Monday, August 29, 2011

Random roommates

When I entered college seven years ago, I was paired to live in a dorm room with Annie, a girl I'd never met before. We talked on the phone once that summer, and I found out she was a soccer player from Duluth, MN. She later told me than (due to an error on my application), the roommate match letter said I was from Minneapolis instead of the suburb in which my parents actually resided.

"I was terrified to call you," she said meekly, a few days after we'd moved in and became fast pals. "I though you were going to be really ghetto and inner city - I thought you were a thug. Then I called you and you seemed bubbly and mentioned dance team, and I was super confused."

If Annie and I were matched today, she could have easily Facebooked me and found that I was neither ghetto nor thug. In fact, I was a lot like Annie - headstrong, easily excitable and 100% addicted to Dr. Pepper.

Instead, we had to navigate through the first few weeks of school rather awkwardly. After a few beers at a party, I got teary over the boy I was missing, and she walked me home early and talked me through it until 3 AM. When I found out that she (4'11" and no more than 90 lbs) was planning to walk home from her job at 11 p.m. three nights a week, I began walking there with another member of our floor to pick her up and escort her home.

We annoyed one another, I'm sure - the boy I was crying over soon became a regular weekend guest, and she had a love for Disney soundtracks that I could never quite get behind. Still, living with Annie was a fabulous experience. I found a partner in procrastination, late night studying and sleeping past alarms. We talked politics, religion, and other adult topics that I'd never once thought about only months before. Despite taking divergent paths the last few years of school, we still remain friendly and in sporadic contact.

As this article in the New York Times mentions, the "random roommate" match has largely become obselete, thanks to Facebook and other online tools that allow students to find roommates with similar backgrounds and interests. An NYU professor writes, "I am sad that most of my students will not experience what I did back when Mark Zuckerberg was in diapers. While the Internet has made it easy to reconnect with the lost [acquaintances] of our lives, it has made it a lot more difficult to meet them in the first place, by taking a lot of randomness out of life. We tend to value order and control over randomness, but when we lose randomness, we also lose serendipity."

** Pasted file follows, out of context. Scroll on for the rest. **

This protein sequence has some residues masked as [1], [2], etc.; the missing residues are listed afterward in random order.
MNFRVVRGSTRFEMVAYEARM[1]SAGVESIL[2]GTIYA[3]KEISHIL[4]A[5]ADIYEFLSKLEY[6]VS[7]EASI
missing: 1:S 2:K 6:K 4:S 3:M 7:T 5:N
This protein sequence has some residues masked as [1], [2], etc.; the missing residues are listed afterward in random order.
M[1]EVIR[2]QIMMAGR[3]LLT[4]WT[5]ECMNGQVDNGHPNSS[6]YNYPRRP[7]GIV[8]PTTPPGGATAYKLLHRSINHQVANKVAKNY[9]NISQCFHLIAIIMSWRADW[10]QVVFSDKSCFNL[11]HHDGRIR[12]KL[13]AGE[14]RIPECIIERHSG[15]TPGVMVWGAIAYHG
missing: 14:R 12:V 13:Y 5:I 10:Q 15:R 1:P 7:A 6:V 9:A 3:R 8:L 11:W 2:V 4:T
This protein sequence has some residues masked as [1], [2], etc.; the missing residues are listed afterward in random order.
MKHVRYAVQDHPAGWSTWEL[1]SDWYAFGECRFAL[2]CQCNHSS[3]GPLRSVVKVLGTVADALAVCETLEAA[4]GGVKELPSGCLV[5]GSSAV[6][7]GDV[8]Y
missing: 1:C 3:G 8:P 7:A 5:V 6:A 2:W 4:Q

This loss of serendipity is true, I think, and also so sad. I learned more in college outside the classroom than I did within it, from being placed in awkward situations that challenged who I thought I was and who I wanted to be. The bubble I'd always known and lived within was stretched and punctured, and I was left questioning, rather than accepting, what I'd been told was true.

Perhaps most importantly, the guy who walked with me to pick up Annie each Monday, Tuesday and Thursday was Joel. At first I was proud that the most popular guy on the floor wanted to walk with me - then, over the course of those few months, over 10:30 p.m. chai tea lattes at Espresso Royale, we became inseparable confidantes. Because of those walks, we shared Joel's first walk during a snowfall, detouring for several additional blocks so he could properly catch and melt snowflakes on his tongue. We crafted a plan for him to come out to his dad. We locked ourselves in his room to watch movies the night our whole floor went out together before spring break. We laughed each time he arrived, pillow in hand, to sleep on our floor after his roommate had brought home yet another girl.

You can see, without my random roommate, I'd have missed out on so many important life experiences. So I'm pretty bummed that the incoming freshman of the future will arrive not only to gleaming new dorms with bathrooms in each unit, but also to a fresh-faced roommate who looks and acts just like them. Where's the fun in that?


TMW said...

Awww you and Joelsy :)

LH said...

20 something daughter is living in her co-op right now. After 2 weeks they decide about the room mates. That would make me kind of nervous I think. The randomness does have advantages.